"The issues are simple," Lennart declared. She repeated what she had said more than once at the conference table. "Mirkheim is too valuable, too strategic a resource, to be allowed to fall into the claws of beings that have demonstrated their hostility. I include certain human beings. The Commonwealth has a just title to sovereignty over it, inasmuch as the original discoverers represented no government whereas the Rigassi expedition was composed of our citizens. The Commonwealth likewise has a duty to mankind, to civilization itself, to safeguard that planet."
...van Rijn said, "what about those original discoverers of Mirkheim, ha? What rights you think they have?"I bought a pile of SF paperbacks while on a visit to Columbia, South Carolina. Looking over the stack of twenty volumes via the magic of my incompetent twitter photography (the light in that hotel room was terrible!), I believe I have read (and blogged about!) seven of the novels--Sandworld, Day of the Beasts, Diabolus, Orbitsville, Night Walk, Gender Genocide, and The House That Stood Still--and at least something from eight of the short story collections--The Proxy Intelligence and Other Mind-Benders, Future Corruption, The Liberated Future, Infinity Two, The Astounding Science Fiction Anthology, Special Wonder: Volume 2, Seven Trips Through Time and Space, and On Our Way to the Future. I sometimes fear I buy way more books than I will ever read, but in a little over three years I checked off 15 of the titles of this big binge purchase, which isn't so bad. And this week I checked off a sixteenth, Poul Anderson's 1977 novel Mirkheim.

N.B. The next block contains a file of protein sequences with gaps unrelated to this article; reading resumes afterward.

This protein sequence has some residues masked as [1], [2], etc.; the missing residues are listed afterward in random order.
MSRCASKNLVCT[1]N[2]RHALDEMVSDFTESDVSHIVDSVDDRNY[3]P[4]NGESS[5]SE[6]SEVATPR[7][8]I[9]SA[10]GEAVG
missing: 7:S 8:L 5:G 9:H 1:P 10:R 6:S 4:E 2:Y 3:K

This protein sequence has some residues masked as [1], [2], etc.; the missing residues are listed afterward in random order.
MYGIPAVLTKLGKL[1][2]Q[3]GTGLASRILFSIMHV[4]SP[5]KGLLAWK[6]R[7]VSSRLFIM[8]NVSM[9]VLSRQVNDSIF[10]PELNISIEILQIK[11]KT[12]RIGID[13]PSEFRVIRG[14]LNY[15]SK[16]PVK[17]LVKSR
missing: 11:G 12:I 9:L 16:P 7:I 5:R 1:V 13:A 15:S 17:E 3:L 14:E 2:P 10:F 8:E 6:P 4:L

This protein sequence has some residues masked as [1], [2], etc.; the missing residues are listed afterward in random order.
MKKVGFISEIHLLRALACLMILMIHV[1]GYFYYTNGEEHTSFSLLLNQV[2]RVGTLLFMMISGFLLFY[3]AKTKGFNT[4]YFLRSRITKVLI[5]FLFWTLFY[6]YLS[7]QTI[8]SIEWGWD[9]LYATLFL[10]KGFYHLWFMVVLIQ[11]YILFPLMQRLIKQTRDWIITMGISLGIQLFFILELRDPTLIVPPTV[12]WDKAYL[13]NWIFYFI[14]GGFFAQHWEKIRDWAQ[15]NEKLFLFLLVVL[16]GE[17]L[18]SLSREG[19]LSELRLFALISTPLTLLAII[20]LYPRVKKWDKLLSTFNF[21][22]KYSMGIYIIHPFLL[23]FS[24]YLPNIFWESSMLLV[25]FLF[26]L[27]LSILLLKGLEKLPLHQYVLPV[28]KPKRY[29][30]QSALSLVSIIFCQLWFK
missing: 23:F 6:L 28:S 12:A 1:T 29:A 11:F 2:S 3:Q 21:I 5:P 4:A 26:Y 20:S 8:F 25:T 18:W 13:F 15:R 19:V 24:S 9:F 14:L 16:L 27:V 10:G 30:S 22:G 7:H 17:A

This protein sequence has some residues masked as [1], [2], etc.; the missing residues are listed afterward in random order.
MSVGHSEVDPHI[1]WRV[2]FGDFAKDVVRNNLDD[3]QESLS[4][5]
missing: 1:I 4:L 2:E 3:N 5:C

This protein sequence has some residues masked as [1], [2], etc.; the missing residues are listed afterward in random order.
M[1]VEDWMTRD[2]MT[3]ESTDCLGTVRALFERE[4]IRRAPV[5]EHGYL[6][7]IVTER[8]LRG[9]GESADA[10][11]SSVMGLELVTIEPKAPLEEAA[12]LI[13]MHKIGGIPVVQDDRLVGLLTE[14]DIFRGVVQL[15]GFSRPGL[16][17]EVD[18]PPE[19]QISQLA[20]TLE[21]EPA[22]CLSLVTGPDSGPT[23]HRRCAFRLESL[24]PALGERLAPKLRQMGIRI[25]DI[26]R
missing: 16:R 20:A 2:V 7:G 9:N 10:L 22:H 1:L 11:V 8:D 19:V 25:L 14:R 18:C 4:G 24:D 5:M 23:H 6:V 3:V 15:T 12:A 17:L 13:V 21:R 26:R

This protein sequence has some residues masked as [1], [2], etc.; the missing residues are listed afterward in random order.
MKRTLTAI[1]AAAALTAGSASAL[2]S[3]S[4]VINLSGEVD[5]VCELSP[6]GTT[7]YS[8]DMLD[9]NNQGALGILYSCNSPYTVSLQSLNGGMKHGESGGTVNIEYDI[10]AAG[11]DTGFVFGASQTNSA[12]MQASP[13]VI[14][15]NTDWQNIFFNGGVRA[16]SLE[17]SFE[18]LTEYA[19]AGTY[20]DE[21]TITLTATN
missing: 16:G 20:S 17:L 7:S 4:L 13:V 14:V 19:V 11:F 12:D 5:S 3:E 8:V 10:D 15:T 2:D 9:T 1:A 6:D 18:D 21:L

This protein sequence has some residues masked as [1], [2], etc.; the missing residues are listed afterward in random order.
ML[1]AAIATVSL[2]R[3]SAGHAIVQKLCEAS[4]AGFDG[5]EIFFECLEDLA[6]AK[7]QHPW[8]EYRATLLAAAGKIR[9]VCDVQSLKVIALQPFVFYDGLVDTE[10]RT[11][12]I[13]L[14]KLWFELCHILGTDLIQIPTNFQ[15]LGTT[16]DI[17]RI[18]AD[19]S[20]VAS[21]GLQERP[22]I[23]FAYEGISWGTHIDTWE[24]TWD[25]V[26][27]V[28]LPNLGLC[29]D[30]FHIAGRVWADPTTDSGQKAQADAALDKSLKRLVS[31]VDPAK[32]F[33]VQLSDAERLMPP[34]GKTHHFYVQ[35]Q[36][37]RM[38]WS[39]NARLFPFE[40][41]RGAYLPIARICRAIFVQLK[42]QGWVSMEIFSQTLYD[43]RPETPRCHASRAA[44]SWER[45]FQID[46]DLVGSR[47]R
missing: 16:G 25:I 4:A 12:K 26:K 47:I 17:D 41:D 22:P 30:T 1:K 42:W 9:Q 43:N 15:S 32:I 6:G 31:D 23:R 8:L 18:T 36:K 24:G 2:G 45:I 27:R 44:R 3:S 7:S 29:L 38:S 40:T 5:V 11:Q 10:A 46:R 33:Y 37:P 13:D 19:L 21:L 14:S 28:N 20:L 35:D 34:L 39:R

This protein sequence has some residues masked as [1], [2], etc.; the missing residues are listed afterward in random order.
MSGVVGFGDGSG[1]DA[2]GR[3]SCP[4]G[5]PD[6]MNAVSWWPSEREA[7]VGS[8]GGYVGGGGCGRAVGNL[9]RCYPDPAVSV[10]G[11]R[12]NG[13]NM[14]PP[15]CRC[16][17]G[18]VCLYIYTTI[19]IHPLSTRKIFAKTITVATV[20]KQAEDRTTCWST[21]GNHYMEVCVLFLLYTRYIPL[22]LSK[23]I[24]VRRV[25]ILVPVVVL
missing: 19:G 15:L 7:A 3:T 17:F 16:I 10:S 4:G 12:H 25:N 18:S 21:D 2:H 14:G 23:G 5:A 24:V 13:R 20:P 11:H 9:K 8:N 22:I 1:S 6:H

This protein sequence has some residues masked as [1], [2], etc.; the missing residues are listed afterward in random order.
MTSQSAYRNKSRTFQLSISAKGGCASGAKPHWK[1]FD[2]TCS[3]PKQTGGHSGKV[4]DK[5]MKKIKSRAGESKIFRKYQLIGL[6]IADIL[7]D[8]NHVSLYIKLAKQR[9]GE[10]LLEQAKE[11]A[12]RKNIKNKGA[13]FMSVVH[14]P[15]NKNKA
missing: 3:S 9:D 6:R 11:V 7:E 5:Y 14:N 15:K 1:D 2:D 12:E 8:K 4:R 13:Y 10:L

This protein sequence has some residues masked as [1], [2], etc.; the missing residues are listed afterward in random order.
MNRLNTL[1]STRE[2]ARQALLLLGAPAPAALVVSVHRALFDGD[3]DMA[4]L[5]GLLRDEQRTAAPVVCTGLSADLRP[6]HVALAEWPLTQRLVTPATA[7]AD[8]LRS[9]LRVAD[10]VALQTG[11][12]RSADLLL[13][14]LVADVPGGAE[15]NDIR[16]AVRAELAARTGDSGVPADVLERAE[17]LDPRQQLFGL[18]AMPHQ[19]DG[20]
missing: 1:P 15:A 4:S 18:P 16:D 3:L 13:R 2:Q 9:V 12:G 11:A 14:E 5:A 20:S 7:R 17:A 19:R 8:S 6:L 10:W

Mirkheim is a component of Anderson's sprawling future history which, at isfdb, goes by the name "Technic History," and, on the cover of this book and various others in my library, "Future History of the Polesotechnic League." It was dedicated to Jerry Pournelle, and has been reprinted numerous times on its own, and as part of Baen's Rise of the Terran Empire omnibus. Let's double check the seals on our spacesuits, toggle on our voice translators, strap on our blasters and check it out!